Thursday, September 19, 2013

The United and the Divided: Tooth and Claw, Book 3 by LA Witt

Publisher: Samhain Publishing, Ltd.

Date published: October 2013
ISBN: 978-1-61921-808-6
Genre: M/M/M paranormal
Book format: E-book
Obtained via: Publisher Gift
Reviewed by Keldon__


**May contain spoilers for those who haven’t read the first two books.

This is the long-awaited conclusion to the story of Levi, Darius, and Ian. If, like me, you read the first two, you’ve probably been chomping at the bit for the conclusion. Finally we get our day in the sun…er, make that moonlight. Through a series of events, wolf Levi is now a vampire, vampire Darius is now a wolf, and human-turned-vampire Ian is right in the middle—literally, at times. Darius and Levi have no choice but to feed on wolves; feeding off humans would result in wolf conversions.

Over the course of the first two books, the three have been pursued by Levi’s wolf clan, alternately aided and betrayed by wolves and vampires alike across the United States and Canada. We left them in the care of Levi’s grandmother at the end of Book Two.

This final installment opens with the three men attempting to make a go of it living among wolves in a small colony in Alaska. The usual dissention and betrayal occurs, leading to shootouts, threats of sunlit death sentences, and flight from danger. I’d have enjoyed a variation on this theme, although the action still kept me turning the pages.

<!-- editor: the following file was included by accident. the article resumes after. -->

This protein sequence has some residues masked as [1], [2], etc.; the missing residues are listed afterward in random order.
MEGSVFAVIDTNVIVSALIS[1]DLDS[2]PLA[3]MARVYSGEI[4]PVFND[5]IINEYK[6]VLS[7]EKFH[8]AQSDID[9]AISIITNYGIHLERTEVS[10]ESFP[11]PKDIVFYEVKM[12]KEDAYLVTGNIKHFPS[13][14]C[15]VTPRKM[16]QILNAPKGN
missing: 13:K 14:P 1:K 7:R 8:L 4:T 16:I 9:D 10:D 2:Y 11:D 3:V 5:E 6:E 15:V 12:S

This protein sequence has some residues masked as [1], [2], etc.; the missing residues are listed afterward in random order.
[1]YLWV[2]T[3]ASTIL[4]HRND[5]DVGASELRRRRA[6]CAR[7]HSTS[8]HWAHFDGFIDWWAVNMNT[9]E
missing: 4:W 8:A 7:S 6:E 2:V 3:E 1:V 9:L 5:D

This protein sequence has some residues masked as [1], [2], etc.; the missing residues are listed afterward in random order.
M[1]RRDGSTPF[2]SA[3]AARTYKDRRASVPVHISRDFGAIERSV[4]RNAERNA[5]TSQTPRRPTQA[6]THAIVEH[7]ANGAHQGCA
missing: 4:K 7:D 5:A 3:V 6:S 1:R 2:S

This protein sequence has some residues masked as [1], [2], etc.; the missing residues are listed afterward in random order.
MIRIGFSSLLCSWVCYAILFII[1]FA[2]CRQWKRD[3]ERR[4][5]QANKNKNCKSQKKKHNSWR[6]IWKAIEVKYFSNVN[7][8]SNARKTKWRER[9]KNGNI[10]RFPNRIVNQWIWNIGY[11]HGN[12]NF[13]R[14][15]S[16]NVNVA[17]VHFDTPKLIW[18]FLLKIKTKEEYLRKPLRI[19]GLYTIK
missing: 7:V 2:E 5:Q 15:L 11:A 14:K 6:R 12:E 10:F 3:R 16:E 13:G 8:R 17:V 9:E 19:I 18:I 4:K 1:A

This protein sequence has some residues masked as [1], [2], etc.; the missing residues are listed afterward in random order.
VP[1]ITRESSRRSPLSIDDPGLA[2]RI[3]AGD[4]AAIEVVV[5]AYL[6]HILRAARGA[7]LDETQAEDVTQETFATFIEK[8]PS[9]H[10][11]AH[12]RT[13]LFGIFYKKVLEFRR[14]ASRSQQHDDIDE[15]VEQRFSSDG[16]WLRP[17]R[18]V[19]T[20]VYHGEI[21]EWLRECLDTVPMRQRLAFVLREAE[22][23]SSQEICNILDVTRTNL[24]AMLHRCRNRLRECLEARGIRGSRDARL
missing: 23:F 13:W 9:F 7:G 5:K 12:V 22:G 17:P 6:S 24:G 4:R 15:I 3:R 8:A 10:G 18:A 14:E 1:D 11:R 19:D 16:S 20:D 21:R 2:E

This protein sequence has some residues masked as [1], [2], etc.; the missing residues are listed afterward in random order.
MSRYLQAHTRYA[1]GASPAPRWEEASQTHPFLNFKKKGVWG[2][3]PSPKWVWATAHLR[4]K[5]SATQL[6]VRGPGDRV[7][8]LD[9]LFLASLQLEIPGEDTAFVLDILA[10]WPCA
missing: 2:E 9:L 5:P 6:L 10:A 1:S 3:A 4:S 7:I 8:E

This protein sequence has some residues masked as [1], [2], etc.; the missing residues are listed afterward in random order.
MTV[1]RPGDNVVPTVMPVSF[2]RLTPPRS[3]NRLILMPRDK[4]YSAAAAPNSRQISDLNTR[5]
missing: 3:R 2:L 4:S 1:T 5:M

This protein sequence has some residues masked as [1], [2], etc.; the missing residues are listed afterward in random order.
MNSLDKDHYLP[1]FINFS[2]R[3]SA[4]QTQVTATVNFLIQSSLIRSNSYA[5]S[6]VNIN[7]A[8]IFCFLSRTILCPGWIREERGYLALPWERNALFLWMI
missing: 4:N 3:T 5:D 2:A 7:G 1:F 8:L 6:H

In a lot of ménage set-ups, there is a dominant pair with a third taken in. This is a true ménage. All three are on an equal and loving footing. This is no couple with a spare man. The connection and caring among them comes through in spades.

The main characters are front and center, alternating chapters told in first person by each of the boys. This can be a bit challenging, as all three are male, but LA manages it nicely. The plot moves right along, and the ending is satisfactory, leaving the door open a crack in case a fourth book ever becomes a possibility.

LA’s voice is on display, bringing out every nuance of emotion and passion, regardless of the coupling—or tripling—being described. This evocative talent is what brings me back to LA’s books time and again.

I’d strongly recommend this book and the two before it. In my opinion, the series is more enjoyable read in order and starting with the first book. If you haven’t read any of LA’s books, this story will hook you; I’d recommend also checking out her other offerings.
This is an objective review and not an endorsement of this book.


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